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Beal Seed Experiment

In the fall of 1879, Professor William James Beal began an experiment to determine “the length of time seeds of some of our most common plants would remain dormant in the soil and yet germinate when exposed to favorable conditions.” This experiment in seed longevity is still active today, and has become the one of the longest continuously monitored scientific experiments in the world.

Diagram depicting the burial method of the Beal experiment bottles

Professor Beal describes the experiment best: ‘‘I selected fifty freshly grown seeds of each of twenty-three different kinds of plants. Twenty such lots were prepared with the view of testing them at different times in the future. Each lot or set of seeds was well mixed in moderately moist sand, just as it was taken from three feet below the surface, where the land had never been plowed. The seeds of each set were well mixed with the sand and placed in a pint bottle, the bottle being filled and left uncorked and placed with the mouth slanting downward so that water could not accumulate about the seeds. These bottles were buried on a sandy knoll in a row running east and west.’’

During the first 40 years of the experiment, eight of the twenty bottles were unearthed as germination tests were carried out every five years. The period between germination tests was extended to ten years in 1920 by Dr. Darlington, who took over the experiment from Professor Beal in 1915. By 1980, the 100th anniversary of the study, the interval was extended to twenty years. The 16th bottle was unearthed in 2021 and the next bottle of the four remaining will be unearthed in 2040.

Twenty Verbascum seeds germinated from the 2021 bottle, meaning we have not yet determined their longevity. And as Beal stated in a later paper, “In all tests of the seeds buried in bottles, the results have been indefinite and far from satisfactory. I mean by this that I have never felt certain that I had induced all the sound seeds to germinate. I moisten the sand containing the seeds, and forth with a goodly number germinate, and then they come slowly straggling along. I dry the soil and wait a few days, and after moistening, in a few days more seeds germinate. Why was I unable to induce them to start when treated to various degrees of temperature and moisture for seven months?” We may yet see that ungerminated seeds remaining from this latest germination experiment are in fact viable, and simply haven’t been exposed to the right conditions.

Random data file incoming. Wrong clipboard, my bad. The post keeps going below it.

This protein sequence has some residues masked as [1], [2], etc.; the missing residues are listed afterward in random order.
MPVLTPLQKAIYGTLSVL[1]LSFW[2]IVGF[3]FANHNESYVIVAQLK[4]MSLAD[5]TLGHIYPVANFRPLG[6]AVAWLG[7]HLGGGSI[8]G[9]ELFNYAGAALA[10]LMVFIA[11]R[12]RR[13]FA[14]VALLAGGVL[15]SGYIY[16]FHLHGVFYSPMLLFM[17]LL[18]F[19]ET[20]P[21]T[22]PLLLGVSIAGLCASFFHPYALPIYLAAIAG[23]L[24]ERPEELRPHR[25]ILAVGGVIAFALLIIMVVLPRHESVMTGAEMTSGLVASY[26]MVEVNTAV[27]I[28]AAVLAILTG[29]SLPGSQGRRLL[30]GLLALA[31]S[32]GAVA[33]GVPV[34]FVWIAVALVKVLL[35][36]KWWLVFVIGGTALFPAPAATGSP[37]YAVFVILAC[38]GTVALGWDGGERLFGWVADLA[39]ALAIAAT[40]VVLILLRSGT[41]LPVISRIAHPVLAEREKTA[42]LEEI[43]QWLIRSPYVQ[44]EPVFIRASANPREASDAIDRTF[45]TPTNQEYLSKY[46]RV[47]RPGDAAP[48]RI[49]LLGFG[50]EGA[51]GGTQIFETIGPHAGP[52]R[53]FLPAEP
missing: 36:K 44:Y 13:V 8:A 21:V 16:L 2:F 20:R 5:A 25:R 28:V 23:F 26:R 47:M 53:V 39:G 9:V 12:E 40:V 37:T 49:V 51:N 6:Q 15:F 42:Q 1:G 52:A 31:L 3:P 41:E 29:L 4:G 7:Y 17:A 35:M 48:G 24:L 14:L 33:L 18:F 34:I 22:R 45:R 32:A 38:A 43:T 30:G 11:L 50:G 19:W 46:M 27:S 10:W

Since Beal began the experiment in 1879, a number of scientists have been engaged in the continuing research: 

1879-1909: Professor W. J. Beal
1914-1950: Professor H.T. Darlington
1960: Professor H.T. Darlington & G. P. Steinbauer
1970-1980: Drs. A. Kivilaan and R.S. Bandurski
2000: Drs. F.W. Telewski and J.A.D. Zeevaart (American Journal of Botany publication:
2021: Drs. F.W. Telewski, L. Brudvig, M. Weber, D. Lowry and M. Fleming

Text contributed by Dr. Margaret Fleming and adapted for use by Anna McGuffie.

Learn more about the 2021 bottle:

MSU Today: "Unearthing a scientific mystery MSU’s 142-year-old Beal Seed Experiment keeps growing"

The New York Times: "One of the World’s Oldest Science Experiments Comes Up From the Dirt"

NPR All Things Considered: "The Secret Mission to Unearth Part Of A 142-Year Old Experiment"

Photos courtesy of University Communications and Dr. Margaret Fleming.